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I t was a fun read, just wonder if if it is a true face of AACA.

Yes I wonder that myself. It seems that there are a lot of members (not singling out anyone in particular) that say they don't mind XXX. Live and let live everyone has their own taste blah, blah. Then turn around and bash something they don't like, say a 1985 for example :rolleyes:. I don't worry about my opinions being politically correct. They are my opinions.

By the way, the 1985's plates expire Nov. 1. So it can be running antique plates as of Nov 1, 2009.

As far as antique, I do not like seeing antiques being destroyed. They are a non-renewable commodity. However, whether something is antique or not does not change my opinion of it. A 1959 Cadillac was wonderful when new, dated in 1965, laughable and tacky in 1970, kitschy in 1980, and a valuable, highly prized antique now. The car never changed. Neither did my opinion of it. I like them. It doesn't have to be 25 years old or more for me to like something.

If I didn't like a car when it was new, I won't like in 10 years, or when it turns the magical 25 years old.

The 1985 hearse is not my car and not my taste. But it would still upset me if someone butchered it into a rat rod. There are only 2.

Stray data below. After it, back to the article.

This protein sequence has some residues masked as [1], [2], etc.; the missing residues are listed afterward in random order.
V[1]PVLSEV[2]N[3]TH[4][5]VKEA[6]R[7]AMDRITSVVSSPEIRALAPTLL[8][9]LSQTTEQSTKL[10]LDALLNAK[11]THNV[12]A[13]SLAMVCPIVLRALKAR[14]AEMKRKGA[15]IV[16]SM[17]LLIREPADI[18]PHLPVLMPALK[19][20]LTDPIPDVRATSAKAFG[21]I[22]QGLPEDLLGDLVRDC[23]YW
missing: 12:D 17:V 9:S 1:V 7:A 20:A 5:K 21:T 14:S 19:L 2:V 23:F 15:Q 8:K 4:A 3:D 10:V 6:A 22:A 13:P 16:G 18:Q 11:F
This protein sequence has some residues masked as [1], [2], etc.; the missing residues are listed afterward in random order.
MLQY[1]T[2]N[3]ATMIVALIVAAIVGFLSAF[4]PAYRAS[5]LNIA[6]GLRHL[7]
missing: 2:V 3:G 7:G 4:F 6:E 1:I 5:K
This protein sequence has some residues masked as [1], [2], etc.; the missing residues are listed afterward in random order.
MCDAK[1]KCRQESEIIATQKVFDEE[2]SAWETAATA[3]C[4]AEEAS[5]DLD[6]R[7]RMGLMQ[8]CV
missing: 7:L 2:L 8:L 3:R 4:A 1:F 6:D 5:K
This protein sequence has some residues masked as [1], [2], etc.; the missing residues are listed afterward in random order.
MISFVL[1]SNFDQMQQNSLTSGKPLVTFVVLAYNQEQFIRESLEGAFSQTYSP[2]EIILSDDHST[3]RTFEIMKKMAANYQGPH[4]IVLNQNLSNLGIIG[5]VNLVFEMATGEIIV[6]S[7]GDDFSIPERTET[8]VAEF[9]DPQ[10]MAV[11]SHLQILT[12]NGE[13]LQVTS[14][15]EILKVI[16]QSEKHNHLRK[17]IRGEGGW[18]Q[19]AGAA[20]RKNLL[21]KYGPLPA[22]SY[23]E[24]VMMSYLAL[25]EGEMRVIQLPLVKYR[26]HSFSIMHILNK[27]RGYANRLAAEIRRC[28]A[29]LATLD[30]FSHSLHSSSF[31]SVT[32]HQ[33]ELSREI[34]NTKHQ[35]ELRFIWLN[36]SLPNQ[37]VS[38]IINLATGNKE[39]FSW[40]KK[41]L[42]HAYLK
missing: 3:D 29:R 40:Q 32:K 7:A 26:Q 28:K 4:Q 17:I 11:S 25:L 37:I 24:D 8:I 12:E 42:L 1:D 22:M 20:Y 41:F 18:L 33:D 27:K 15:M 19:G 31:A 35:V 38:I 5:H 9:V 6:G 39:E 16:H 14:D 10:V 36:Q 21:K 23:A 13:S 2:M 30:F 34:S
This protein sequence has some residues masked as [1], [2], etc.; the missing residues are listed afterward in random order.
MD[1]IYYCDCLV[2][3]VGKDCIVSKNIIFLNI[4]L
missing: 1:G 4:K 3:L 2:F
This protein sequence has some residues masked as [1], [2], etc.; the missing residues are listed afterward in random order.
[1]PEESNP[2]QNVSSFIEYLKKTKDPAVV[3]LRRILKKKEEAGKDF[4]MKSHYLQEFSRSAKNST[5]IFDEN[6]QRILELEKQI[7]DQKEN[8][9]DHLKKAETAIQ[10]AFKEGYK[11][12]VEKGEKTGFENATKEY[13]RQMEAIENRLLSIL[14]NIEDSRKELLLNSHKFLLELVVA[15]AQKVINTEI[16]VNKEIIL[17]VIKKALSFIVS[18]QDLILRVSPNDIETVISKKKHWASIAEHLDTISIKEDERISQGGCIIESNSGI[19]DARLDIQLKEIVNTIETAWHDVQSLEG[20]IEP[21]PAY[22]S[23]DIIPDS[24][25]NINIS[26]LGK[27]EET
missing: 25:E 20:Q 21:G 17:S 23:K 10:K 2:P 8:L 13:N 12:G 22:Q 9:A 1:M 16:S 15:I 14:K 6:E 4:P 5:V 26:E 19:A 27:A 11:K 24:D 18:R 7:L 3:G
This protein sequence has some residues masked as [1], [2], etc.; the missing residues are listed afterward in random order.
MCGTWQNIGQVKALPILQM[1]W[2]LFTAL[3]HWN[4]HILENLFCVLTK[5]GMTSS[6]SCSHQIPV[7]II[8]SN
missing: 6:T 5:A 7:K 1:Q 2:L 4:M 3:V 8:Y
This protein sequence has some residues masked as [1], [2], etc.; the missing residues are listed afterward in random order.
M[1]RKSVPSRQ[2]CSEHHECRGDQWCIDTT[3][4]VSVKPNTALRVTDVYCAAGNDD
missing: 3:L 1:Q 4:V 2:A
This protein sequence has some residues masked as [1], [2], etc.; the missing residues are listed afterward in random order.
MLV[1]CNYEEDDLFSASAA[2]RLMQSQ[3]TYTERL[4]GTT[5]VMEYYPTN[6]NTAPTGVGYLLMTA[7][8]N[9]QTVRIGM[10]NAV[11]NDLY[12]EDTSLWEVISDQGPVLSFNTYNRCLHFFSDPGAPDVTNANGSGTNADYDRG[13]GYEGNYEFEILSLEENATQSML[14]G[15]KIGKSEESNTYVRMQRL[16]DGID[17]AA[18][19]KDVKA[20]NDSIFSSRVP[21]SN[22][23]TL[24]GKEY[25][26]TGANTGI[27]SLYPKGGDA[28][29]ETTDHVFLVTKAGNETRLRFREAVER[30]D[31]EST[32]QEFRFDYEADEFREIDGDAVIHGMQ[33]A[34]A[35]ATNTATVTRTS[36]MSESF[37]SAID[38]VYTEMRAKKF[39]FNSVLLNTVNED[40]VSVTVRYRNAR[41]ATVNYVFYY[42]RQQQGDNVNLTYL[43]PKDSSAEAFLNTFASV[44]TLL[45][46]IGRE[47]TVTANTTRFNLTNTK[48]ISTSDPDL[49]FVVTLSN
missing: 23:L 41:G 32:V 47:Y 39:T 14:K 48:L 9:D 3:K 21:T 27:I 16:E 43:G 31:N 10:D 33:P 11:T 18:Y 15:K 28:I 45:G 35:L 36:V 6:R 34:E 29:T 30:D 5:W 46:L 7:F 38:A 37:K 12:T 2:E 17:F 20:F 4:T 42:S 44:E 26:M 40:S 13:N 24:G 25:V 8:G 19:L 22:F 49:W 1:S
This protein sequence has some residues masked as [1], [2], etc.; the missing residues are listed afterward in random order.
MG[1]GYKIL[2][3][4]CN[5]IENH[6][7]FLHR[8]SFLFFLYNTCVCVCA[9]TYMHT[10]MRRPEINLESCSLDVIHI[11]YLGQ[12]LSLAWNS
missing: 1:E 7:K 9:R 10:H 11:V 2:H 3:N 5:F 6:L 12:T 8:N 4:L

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My wife drives a 1985 Ford Crown Vickie every day. Bought from the estate of the original owner across the street for $500. Plan is to run it into the ground, it's a used car, Ford made tens of thousands of them. If someone buys it for a demo derby when we are through with it fine.

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I like cars rescued from the crusher. Hot rod-resto rod is the next best step for these unfortunate examples.

Not discussed here is the original purpose of the hot rod. These cars started to happen during a cash strapped depression and a car starved post WWII. by people who haunted junk yards and put their skills to work to make an expression of themselves that would go faster. Almost always a very tight budget car, and those guys are fading from the scene. The modern hotrod has mostly turned into a throw money into it project that was impossible for the pioneers in hot rodding.